Most Civil War soldiers were unaware of the severe handicaps under which the doctors labored, especially during a battle. In the rude and makeshift field hospitals only a mile or two behind the battle lines, physicians toiled long hours to rescue life from the debris of war. Field surgeons performed three basic tasks only. They probed for embedded missiles (usually with their fingers), and they employed unsophisticated ligatures in an effort to control hemorrhaging. However, three-fourths of a surgeon's time was spent in amputating mangled arms and legs. Little was known at the time of the principle of setting broken bones; of greater impact was the simple rationale that the wounded were too many and the doctors too few to allow prolonged treatment of a serious injury to an extremity. It was quicker, and the prognosis seemed just as favorable, to remove the limb in question.



Any soldier who saw a field hospital never forgot it. At the first major battle of the war, Lieutenant William Blackford and his Virginia cavalry company patrolled one of the vital roads. It was early in the afternoon when Blackford observed that "along a shady little valley through which our road lay the surgeons had been plying their vocation all the morning upon the wounded. Tables about breast high had been erected upon which screaming victims were having legs and arms cut off. The surgeons and their assistants, stripped to the waist and all bespattered with blood, stood around, some holding the poor fellows while others, armed with long bloody knives and saws, cut and sawed away with frightful rapidity, throwing the mangled limbs on a pile nearby as soon as removed. Many were stretched on the ground awaiting their turn, many more were arriving continually . . . while those upon whom operations had already been performed calmly fanned the flies from their wounds. The battle roared in front . . . but the prayers, the curses, the screams, the blood, the flies, the sickening stench of this horrible little valley were too much for the stomachs of the men, and all along the column, leaning over the pommels of their saddles, they could be seen in ecstasies of protest."

Army surgeons were not miracle men: they lacked both the knowledge and the medications to curb epidemics, to stop the spread of infection, and to restore health to every man who was ailing. Hence, they were incompetent in the eyes of many sick soldiers. "Because a man had enlisted to serve his country," an artilleryman asserted, "it is no reason he should be treated like a dog by one-horse country doctors who once they mount shoulder straps, think they are Almighty." A Midwestern private worked up what he regarded as the supreme criticism when he stated that "the docterking [was] about in keeping [with] the Cooking."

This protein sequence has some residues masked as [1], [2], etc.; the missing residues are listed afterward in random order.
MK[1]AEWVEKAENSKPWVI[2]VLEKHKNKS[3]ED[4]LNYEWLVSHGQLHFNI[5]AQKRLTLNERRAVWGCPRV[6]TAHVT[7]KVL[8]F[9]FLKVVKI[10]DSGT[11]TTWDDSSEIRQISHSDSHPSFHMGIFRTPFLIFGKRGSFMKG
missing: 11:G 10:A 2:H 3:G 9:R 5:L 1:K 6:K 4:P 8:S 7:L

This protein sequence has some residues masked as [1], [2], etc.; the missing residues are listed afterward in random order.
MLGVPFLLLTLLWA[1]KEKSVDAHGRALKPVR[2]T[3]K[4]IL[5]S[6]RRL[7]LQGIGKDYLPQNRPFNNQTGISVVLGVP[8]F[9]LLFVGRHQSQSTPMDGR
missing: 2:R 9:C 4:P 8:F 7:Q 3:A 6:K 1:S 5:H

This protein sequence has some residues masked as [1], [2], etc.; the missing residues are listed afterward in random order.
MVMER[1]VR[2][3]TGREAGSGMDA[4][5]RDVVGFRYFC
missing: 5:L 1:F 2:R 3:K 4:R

The surgeons labored on as best they could in the face of such damnation. One Confederate physician put the subject in perspective (at least to his own satisfaction) when he concluded: "Medical Officers are generally the most unpopular—owing to the fact that they deal with sick men—the most unreasonable of all animals."

As for those soldiers outspoken in their denunciation of surgeons, few of them would have considered Dr. George T. Stevens of the 76th New York pausing in the midst of the 1864 Wilderness campaign in Virginia to inform his wife: "I see so many grand men dropping one by one. They are acquaintances and my friends. They look to me for help, and I have to turn away heartsick at my want of ability to relieve their sufferings. . . . Oh! can I ever write anything besides these mournful details? Hundreds of ambulances are coming into town now, and it is almost midnight. So they come every night."



Lack of adequate clothing brought misery and suffering to thousands of soldiers. Men in the Union Army of the Potomac likened the winter of 1862-1863 around Fredericksburg, Virginia, to the agony of George Washington's army at Valley Forge. A member of the 13th New Hampshire observed: "It is fearful to wake at night, and to hear the sounds made by the men around you. All night long the sounds go up of men coughing, moaning and groaning with acute pain. . . . This camp of 100,000 men is practically a vast hospital."

It is a shocking fact that at least a third of the Southern army was barefoot at any given time. Commanders worried constantly about the men suffering from want of shoes, particularly in wintertime. One Confederate brigadier sought to alleviate the situation by issuing strips of fresh cowhide to his men to wrap around their feet. The result of using untreated hide was disastrous, according to one Johnny Reb. "General Armstad sent me a pair of raw hide shoes the other day and [they] stretch out at the heel so that when I start down a hill they whip me nearly to death, they flop up and down. they stink very bad and I have to keep a bush in my hand to keep the flies off of them." However, the soldier added, "this is the last of the raw hide, for some of the boys got hungry last night and boiled them and ate them, so farewell raw hide shoes."